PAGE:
In Week 1, the Falcons didn’t shadow Mike Evans with Desmond Trufant. That at least partially led to Vincent Jackson’s disappointing 2-18-0 line on seven targets. This week, however, we can expect Evans to be shadowed by elite Cardinals CB Patrick Peterson. That will leave third-round rookie Brandon Williams, who was roasted in the preseason and roasted by the likes of Chris Hogan in Week 1, to match up with V-Jax. Justin Bethel (foot) doesn’t appear ready to play on defense and Jerraud Powers fled in free agency. The time we want to use the 33-year-old Jackson is early in the year and when he’s extremely cheap ($4,000 Sunday).


CONTRARIAN GPP STACKS

1. Brock Osweiler and DeAndre Hopkins or Will Fuller

Yes, this is the exact same stack I discussed in this space last week. Yes, it will be very contrarian once again. Our suspicions were confirmed in Week 1 as the Texans got off 77 plays, Brock Osweiler showed predictable competence under QB maximizer Bill O’Brien, and first-round rookie Will Fuller continued his assault on the league. This week, the matchup looks bad in theory but in reality it’s not. The Chiefs aren’t the same defense with Sean Smith gone, Justin Houston (knee) out and Tamba Hali (knee) limited. Furthermore, there’s a lot of hidden DFS value in concentration of offenses. When the Texans score points, we know where it will come from: Lamar Miller, DeAndre Hopkins and Fuller. That trio accounted for a whopping 79.2 percent of the Texans’ Week 1 touches.


WHICH LOW-PRICED PLAYERS WILL PROVIDE HIGH-END VALUE?


GPP LEVERAGE PLAYS

1. Rashad Jennings against the Saints

Eli Manning and Odell Beckham will likely be the most popular stack of the week. Those people are unlikely to click on Rashad Jennings, giving us a leverage opportunity. The Giants showed a serious commitment to the ground at Dallas in Week 1, running on 24 of their 57 offensive snaps despite trailing for much of the second half. Perhaps more importantly, they’ve finally ditched their 3 and 4-man RBBC in favor of a strict two-man show. Rashad Jennings has averaged 19.4 carries across the Giants’ last five games and now gets to face the incompetent Saints. This is a unit that gave up the third-most fantasy points to RBs last year, was 27th in DVOA rush defense and got lit up by Latavius Murray/Jalen Richard last week. Jennings scoring two TDs and Odell scoring none is within the range of outcomes Sunday – and would send us shooting up leaderboards.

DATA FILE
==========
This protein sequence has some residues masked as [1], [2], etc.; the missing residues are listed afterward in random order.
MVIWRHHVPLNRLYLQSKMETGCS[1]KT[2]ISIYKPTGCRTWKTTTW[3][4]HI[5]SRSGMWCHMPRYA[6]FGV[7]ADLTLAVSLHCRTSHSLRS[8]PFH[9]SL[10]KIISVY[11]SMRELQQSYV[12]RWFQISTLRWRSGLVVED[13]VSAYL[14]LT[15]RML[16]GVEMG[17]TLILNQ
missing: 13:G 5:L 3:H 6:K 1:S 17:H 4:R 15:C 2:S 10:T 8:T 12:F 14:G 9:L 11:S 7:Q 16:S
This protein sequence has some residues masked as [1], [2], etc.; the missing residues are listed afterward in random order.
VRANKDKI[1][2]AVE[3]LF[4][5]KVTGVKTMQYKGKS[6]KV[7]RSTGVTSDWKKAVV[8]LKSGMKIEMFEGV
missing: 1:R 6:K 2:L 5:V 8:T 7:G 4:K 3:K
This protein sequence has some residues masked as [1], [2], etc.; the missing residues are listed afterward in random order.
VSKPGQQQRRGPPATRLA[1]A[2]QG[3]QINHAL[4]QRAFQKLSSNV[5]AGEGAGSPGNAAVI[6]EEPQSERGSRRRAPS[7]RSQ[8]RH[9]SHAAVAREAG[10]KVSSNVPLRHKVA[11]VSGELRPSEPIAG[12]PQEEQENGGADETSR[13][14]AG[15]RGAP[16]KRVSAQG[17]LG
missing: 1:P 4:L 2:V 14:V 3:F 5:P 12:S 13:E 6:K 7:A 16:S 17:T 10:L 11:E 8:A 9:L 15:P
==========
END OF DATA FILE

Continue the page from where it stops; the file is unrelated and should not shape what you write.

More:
2. Julius Thomas or Allen Hurns against the Chargers

With Chris Ivory ruled out, T.J. Yeldon is ticketed for another 18-25 touches. At just $4,700 and facing the Chargers, he’ll rightfully be very popular. The clear leverage play against Yeldon’s ownership is in the Jaguars pass game, which was relatively quiet in a difficult matchup with the Packers last week but always has a high ceiling. Just last year, Blake Bortles put 329 yards and two TDs on San Diego, hitting Julius Thomas for 9-116-1 in the process. Chargers S Eric Weddle is now in Baltimore, upgrading the matchup further for a finally healthy Thomas. On the outside, look for Jason Verrett (probable, calf) to shadow Allen Robinson. That will leave playmaking Allen Hurns, who costs just $5,400, with the better matchup.


CASH GAME CONSIDERATIONS

(No particular order)

QB: Cam Newton, Eli Manning, Josh McCown, Matthew Stafford
RB: David Johnson, C.J. Anderson, Rashad Jennings, DeAngelo Williams, T.J. Yeldon, Lamar Miller, LeGarrette Blount
WR: Antonio Brown, Odell Beckham, A.J. Green, Willie Snead, Marvin Jones, Sterling Shepard, Travis Benjamin, Tajae Sharpe, Amari Cooper, Michael Crabtree
TE: Eric Ebron, Delanie Walker, Greg Olsen, Jesse James, Julius Thomas, Gary Barnidge
D: Panthers, Broncos, Seahawks, Raiders, Patriots

 


I am a promoter at DraftKings and am also an avid fan and user (my username is AdamLevitan) and may sometimes play on my personal account in the games that I offer advice on. Although I have expressed my personal view on the games and strategies above, they do not necessarily reflect the view(s) of DraftKings and I may also deploy different players and strategies than what I recommend above.